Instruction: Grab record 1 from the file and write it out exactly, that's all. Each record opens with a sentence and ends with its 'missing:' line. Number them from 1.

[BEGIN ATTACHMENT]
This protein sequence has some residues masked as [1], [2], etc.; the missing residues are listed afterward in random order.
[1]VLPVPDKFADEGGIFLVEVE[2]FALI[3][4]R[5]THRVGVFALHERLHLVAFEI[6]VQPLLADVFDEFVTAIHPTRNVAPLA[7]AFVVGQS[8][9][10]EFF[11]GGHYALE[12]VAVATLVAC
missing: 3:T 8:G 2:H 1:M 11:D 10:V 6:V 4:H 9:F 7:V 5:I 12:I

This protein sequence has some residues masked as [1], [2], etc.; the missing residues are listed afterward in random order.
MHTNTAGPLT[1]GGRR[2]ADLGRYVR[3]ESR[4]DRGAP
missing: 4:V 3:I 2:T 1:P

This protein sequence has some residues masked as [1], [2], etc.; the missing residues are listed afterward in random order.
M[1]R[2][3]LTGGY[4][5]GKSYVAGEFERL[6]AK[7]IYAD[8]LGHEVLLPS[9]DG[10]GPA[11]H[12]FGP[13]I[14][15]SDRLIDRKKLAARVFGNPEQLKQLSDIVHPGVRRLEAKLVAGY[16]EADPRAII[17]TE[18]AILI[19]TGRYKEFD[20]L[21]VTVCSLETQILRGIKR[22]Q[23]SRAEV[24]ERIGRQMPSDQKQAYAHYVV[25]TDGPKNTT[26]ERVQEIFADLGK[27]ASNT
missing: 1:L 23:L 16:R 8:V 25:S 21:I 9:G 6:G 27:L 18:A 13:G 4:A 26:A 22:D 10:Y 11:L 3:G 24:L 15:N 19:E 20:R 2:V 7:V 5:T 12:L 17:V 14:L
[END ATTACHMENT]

This protein sequence has some residues masked as [1], [2], etc.; the missing residues are listed afterward in random order.
[1]VLPVPDKFADEGGIFLVEVE[2]FALI[3][4]R[5]THRVGVFALHERLHLVAFEI[6]VQPLLADVFDEFVTAIHPTRNVAPLA[7]AFVVGQS[8][9][10]EFF[11]GGHYALE[12]VAVATLVAC
missing: 3:T 8:G 2:H 1:M 11:D 10:V 6:V 4:H 9:F 7:V 5:I 12:I